My grandmother used to serve this with cheese as a pre-dinner snack while we waited for the turkey. She used a heavy cast iron griddle, lightly floured. I use a 1 1/2 inch wood dowel to roll out nice and thin.

Brent
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Ingredients

12
Original recipe yields 12 servings
The ingredient list now reflects the servings specified
Ingredient Checklist

Directions

Instructions Checklist
  • In a large bowl, mix by hand sour milk or buttermilk, corn syrup, sugar, soda, cardamom, and flour until mixture becomes a soft pliable dough.

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  • Divide the dough into 12 or so pieces. Roll out each piece until about 1/8 inch thick.

  • Bake on a lightly floured griddle over very low heat for 12 to 15 minutes per side. Serve warm with your favorite cheese or jam.

Nutrition Facts

186.1 calories; 4.4 g protein; 40.9 g carbohydrates; 0.8 mg cholesterol; 81 mg sodium. Full Nutrition

Reviews (13)

Read More Reviews

Most helpful positive review

Rating: 5 stars
07/27/2009
This is lefsa. The reviewer that stated it isn't is probably a Swede. The Hardanger region is not the only region that has a tradition of lefsa without potatoes. My grandmothers family came from Suldal in Rogaland near Stavanger. She made a lefsa without potatoes. We called it Stavanger Lefsa. Some people refer to it as West Coast Lefsa. Vestlands Lefsa has a lefsa that comes in a box and you rehydrate the sheets of lefsa that does not contain potatoes. Read More
(24)

Most helpful critical review

Rating: 1 stars
04/12/2003
There are no potatoes. How can it be a true lefse recipe without the potatoes? Read More
(26)
13 Ratings
  • 5 star values: 7
  • 4 star values: 3
  • 3 star values: 0
  • 2 star values: 0
  • 1 star values: 3
Rating: 1 stars
04/11/2003
There are no potatoes. How can it be a true lefse recipe without the potatoes? Read More
(26)
Rating: 5 stars
07/27/2009
This is lefsa. The reviewer that stated it isn't is probably a Swede. The Hardanger region is not the only region that has a tradition of lefsa without potatoes. My grandmothers family came from Suldal in Rogaland near Stavanger. She made a lefsa without potatoes. We called it Stavanger Lefsa. Some people refer to it as West Coast Lefsa. Vestlands Lefsa has a lefsa that comes in a box and you rehydrate the sheets of lefsa that does not contain potatoes. Read More
(24)
Rating: 5 stars
04/11/2003
I have been looking for this recipe for a long time my mother-in-law lost it over the years.My husband just loved it said it tasted like his grandmothers they called it flat bread though. Very simple to make.Although I cooked it at a higher temperature and it turned out fine. Read More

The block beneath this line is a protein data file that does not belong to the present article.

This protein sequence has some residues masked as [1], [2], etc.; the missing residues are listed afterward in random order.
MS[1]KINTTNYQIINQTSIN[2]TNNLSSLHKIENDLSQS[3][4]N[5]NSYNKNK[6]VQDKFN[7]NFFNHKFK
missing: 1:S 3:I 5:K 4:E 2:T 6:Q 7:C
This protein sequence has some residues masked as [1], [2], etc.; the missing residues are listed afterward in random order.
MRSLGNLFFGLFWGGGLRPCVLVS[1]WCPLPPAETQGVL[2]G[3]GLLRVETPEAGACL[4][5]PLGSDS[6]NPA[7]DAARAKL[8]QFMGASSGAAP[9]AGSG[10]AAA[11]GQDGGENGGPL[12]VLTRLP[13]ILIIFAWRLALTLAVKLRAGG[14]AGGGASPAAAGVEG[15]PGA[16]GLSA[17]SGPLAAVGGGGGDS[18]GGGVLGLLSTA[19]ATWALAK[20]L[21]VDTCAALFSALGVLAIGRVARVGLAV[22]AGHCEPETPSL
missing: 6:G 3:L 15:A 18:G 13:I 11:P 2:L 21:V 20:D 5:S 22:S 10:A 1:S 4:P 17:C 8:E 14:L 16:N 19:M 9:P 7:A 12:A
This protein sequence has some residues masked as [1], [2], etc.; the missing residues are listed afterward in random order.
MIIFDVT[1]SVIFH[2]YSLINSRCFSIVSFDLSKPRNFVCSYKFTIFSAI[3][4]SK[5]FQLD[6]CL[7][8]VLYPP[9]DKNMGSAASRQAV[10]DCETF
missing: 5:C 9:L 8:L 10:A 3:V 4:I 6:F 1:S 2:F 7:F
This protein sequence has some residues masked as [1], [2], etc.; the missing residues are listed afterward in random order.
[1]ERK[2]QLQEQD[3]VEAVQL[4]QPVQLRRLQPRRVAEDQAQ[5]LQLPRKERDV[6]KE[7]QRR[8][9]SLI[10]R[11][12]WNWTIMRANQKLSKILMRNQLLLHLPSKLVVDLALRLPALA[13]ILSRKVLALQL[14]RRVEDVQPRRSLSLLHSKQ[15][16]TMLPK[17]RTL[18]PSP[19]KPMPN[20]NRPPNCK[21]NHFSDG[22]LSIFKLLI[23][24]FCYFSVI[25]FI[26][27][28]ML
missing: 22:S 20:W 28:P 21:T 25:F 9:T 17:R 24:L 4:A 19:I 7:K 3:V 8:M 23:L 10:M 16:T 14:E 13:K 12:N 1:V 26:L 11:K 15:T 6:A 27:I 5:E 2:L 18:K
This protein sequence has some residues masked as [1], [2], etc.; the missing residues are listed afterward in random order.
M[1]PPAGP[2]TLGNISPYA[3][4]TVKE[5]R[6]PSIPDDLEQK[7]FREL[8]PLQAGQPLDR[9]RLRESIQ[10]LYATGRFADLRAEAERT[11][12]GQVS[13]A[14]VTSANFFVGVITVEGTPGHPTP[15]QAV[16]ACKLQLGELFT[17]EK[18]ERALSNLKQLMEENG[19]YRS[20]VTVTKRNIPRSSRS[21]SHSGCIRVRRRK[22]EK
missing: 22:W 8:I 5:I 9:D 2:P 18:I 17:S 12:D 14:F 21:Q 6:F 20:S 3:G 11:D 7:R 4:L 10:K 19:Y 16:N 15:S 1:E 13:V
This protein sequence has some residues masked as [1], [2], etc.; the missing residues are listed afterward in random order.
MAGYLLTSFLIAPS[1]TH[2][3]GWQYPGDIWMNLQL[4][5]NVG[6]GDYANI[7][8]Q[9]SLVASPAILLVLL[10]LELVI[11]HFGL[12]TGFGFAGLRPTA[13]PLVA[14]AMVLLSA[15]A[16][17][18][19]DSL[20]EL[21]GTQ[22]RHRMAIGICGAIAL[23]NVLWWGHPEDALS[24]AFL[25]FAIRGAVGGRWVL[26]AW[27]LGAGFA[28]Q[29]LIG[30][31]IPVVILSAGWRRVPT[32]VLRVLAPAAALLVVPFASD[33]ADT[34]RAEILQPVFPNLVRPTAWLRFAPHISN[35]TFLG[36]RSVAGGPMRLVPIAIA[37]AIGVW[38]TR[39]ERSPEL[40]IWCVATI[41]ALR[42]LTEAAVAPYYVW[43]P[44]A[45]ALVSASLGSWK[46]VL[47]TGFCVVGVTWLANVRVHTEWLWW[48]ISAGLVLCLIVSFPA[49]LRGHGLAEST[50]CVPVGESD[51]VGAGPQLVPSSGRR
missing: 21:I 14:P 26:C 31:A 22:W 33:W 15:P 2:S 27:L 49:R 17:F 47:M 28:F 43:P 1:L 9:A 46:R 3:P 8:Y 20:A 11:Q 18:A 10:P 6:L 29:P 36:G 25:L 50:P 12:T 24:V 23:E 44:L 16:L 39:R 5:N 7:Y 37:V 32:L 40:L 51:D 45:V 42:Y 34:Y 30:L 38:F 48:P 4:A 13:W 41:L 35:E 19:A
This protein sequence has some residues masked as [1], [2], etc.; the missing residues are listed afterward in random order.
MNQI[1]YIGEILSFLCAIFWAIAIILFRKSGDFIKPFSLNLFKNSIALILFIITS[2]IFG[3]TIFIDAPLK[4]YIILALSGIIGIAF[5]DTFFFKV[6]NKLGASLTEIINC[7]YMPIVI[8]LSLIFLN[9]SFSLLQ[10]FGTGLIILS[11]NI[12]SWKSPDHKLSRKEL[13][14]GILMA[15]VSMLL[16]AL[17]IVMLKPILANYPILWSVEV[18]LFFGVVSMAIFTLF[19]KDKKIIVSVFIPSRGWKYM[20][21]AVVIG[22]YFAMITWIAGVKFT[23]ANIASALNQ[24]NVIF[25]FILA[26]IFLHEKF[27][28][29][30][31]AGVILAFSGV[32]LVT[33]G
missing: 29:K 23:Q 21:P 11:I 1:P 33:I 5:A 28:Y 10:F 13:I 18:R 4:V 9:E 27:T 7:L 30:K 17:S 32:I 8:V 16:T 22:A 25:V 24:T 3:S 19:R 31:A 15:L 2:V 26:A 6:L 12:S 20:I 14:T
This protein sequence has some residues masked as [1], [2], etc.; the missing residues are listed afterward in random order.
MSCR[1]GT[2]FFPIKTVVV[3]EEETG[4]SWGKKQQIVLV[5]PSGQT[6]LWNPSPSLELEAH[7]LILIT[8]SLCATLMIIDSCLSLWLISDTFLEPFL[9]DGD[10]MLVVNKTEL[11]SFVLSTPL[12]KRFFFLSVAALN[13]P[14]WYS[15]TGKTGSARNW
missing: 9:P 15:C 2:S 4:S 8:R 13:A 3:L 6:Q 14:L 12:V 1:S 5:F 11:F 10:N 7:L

(19)
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Rating: 5 stars
12/24/2009
When I went to Norway to my wonderful surprise I found that really GREAT Lefse was made with flour! It all depend where you were raised and who made it. Great recipe! Yes REAL Lefse is made with flour too. Thanks for sharing! Read More
(19)
Rating: 5 stars
12/27/2008
FYI: This is commonly referred to as Nordland's or Hardanger Lefse (as in Hardanger Fjord)... my paternal Grandparents are Norwegian & my grandmother taught me a variation of this recipe many years ago. We enjoy this every Christmas morning as part of our traditional Norwegian Christmas Breakfast which consists of lots of breads meats cheeses & spreads. This is not a "traditional" potato lefse as other reviewers stated but it is indeed a lefse. It is thicker than potato lefse & inteded to be served as more of a flat bread for spread meat & / or cheese... my favorite is simply a little butter & Norwegian goat cheese (geitost). Also if you don't have time to stand over the stove you can bake it in the oven... just watch it carefully - very lightly golden is all you need (I occasionally roll these out on a pizza stone for baking). Enjoy! Read More
(14)
Rating: 5 stars
09/12/2011
I ate my weight in lefse while living as a nanny in Norway. I've been searching for a recipe for a few months and I was starting to think I had the wrong name for it. All the recipes called for potato. This must be a Norwegian-American thing? Or maybe they do that in a different part of Norway. At any rate this recipe is EXACTLY what I tasted in Norway and it's delicious if you place the lefse between damp towels until it's soft then layer it with butter and sugar and cut into manageable strips. It's odd and delicious freezes well and is quintessentially Norsk! Read More
(13)
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Rating: 5 stars
06/18/2009
This recipe is very close to the one our family has used for over 80 years brought from Norway by both my Grandmothers who by the way were not from the Hardanger region. It is the only lefse I have ever known until recently when it seems like everyone else in the world is making their lefse with potatos. Thank you for sharing this recipe. We always cook it in a 400 oven until it begins to brown. Its best if it does not brown just lightly brown on the bubbly parts. After the sheets are softened we spread butter/cinnamon/sugar mix add another sheet and cut into diamond shapes. Served as a sweet cookie. Read More
(11)
Rating: 4 stars
01/25/2010
Great to find a true Norwegian lefse recipe! Potato lefse is what we American Norwegians probably grew up with but in Norway you will not find that! Potatoes were only used when families could not afford to purchase flour so this recipe really is what is made in Norway today - and in the past is what our ancestors would have made before immigrating. Read More
(10)
Rating: 1 stars
12/13/2008
I have to admit I haven't made this recipe but it is NOT lefse! Lefse is potatoes butter flour and a little milk and sugar. This just isn't it. No Scandinavian would ever confuse this. Read More
(7)